If someone in the decision-making working group is affected or involved in a report or if the report concerns a member of the company’s board of directors (with the exception of employee representatives), the processing unit must instead report to the owner representative appointed by the regional council, who will decide on further investigation through an external party as well as on any measures to be taken.
Protection for whistleblowers
Regardless of the type of investigation, the whistleblower is protected against reprisal and obstructive measures.
This protection also applies to persons assisting the whistleblower in the reporting, such as a union representative or safety representative. The protection also applies to persons with links to the whistleblower, such as a relatives or colleagues.
All reports received are considered public documents. If the case is deemed to be covered by the Whistleblowing Act, confidentiality applies to the identity of the whistleblower and, to a certain extent, to information regarding other persons mentioned in the case. This means that a document can be requested, but a confidentiality assessment must be performed before the document can be disclosed. The provisions on confidentiality are set out in Chapter 17, Section 3 b and Chapter 32 Section 3 b of the Public Access to Information and Secrecy Act (2009:400).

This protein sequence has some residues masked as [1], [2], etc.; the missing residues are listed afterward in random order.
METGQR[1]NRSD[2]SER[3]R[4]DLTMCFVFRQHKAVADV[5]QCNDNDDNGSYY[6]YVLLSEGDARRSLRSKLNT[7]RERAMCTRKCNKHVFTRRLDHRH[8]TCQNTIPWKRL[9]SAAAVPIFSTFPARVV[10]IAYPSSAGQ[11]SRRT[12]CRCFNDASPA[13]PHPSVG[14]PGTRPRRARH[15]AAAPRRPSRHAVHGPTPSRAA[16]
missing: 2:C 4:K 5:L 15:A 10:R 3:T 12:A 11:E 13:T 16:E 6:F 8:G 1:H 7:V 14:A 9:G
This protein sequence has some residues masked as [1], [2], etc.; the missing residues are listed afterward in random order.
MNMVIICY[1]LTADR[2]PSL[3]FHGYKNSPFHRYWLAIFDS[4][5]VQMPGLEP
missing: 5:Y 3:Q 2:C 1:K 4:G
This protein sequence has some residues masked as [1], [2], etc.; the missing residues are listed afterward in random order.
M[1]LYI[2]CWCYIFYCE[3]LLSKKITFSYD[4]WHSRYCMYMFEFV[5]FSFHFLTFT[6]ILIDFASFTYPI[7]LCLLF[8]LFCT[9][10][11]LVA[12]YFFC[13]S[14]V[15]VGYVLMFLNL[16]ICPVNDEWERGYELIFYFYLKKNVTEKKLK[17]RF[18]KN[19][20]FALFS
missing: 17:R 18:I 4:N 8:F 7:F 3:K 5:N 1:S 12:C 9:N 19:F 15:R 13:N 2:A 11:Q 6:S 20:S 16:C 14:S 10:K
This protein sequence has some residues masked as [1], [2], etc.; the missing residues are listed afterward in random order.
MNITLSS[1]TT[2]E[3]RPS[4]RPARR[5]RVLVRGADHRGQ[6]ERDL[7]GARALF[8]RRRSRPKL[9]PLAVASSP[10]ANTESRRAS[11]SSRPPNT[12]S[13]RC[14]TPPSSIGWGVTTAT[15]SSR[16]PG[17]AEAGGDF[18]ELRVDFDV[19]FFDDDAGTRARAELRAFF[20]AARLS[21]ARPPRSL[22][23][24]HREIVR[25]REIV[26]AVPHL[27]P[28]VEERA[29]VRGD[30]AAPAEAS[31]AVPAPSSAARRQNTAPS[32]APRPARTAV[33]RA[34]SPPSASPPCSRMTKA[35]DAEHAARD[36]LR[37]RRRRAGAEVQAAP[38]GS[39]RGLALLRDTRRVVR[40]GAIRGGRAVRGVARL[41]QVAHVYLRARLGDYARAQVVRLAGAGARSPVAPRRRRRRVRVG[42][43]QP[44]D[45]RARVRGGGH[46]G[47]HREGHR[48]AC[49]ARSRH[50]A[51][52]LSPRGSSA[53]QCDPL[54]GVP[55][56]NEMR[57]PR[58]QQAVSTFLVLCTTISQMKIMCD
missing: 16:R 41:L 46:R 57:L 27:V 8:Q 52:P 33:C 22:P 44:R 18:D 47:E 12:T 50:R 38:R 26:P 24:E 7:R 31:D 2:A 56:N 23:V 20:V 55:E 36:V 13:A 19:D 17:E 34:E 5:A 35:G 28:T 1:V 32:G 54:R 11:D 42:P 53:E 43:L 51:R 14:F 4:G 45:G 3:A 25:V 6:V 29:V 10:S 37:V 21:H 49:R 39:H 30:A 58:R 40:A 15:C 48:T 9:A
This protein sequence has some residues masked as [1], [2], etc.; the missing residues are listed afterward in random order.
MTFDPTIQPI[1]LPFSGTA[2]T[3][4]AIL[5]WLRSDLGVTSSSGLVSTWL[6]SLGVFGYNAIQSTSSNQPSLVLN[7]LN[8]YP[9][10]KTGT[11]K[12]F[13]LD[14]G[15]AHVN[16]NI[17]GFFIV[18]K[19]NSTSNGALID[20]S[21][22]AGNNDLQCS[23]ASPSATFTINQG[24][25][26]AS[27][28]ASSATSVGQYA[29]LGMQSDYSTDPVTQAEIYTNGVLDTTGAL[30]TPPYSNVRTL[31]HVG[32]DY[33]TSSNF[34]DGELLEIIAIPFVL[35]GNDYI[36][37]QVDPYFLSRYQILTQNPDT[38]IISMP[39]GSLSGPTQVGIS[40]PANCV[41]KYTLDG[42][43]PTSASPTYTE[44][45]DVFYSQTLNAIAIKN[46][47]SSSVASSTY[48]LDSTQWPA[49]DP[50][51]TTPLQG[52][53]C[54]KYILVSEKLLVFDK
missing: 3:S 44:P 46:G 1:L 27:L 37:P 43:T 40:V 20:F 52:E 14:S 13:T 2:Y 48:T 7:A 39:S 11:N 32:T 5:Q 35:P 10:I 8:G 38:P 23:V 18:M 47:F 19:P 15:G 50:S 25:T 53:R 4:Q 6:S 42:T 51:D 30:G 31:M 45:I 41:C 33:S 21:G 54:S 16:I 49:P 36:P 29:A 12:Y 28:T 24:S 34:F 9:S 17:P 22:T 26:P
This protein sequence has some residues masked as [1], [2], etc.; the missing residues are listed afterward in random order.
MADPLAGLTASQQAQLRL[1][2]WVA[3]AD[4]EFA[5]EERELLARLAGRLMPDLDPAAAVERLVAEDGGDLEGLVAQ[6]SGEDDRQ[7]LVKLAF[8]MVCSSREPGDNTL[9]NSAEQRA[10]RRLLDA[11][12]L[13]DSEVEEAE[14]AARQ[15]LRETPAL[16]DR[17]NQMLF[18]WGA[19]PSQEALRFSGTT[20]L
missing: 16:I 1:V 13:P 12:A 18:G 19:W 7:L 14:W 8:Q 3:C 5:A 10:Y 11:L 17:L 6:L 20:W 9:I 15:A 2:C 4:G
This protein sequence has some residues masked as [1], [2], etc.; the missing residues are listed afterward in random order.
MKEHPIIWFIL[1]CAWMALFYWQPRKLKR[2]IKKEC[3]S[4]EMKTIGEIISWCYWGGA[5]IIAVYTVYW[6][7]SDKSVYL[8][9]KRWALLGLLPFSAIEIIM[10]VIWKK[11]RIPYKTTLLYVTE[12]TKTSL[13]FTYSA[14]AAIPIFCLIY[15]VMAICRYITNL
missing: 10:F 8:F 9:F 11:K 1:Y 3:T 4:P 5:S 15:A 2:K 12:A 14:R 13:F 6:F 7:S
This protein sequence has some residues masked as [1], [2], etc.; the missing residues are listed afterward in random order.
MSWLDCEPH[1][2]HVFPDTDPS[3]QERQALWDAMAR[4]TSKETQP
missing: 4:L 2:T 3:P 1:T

The Whistleblowing Act does not restrict constitutionally protected informer protection for persons involved in publication in so-called privileged media. Informer protection also includes protection from investigation and reprisal from the public.
Other whistleblowing services
Under current whistleblowing laws, it must be possible to report via so-called external channels, in addition to an organisation’s internal channels. Different authorities have different areas of responsibility and are required to make their own reporting channels available for this purpose.
The Government has also decided to appoint the Swedish Work Environment Authority as a special competent authority. This means that the Swedish Work Environment Authority is required to handle reports that are not covered by any other competent authority’s area of responsibility. The Swedish Work Environment Authority is also the supervisory authority for ensuring that employers meet the legal requirements to establish internal whistleblowing functions under the Whistleblowing Act.
For more information, see the Swedish Work Environment Authority: https://www.av.se/om-oss/visselblasarlagen/ (in Swedish)
If you have questions or need guidance on whistleblowing, you can contact the Security and Preparedness Unit via: email@example.com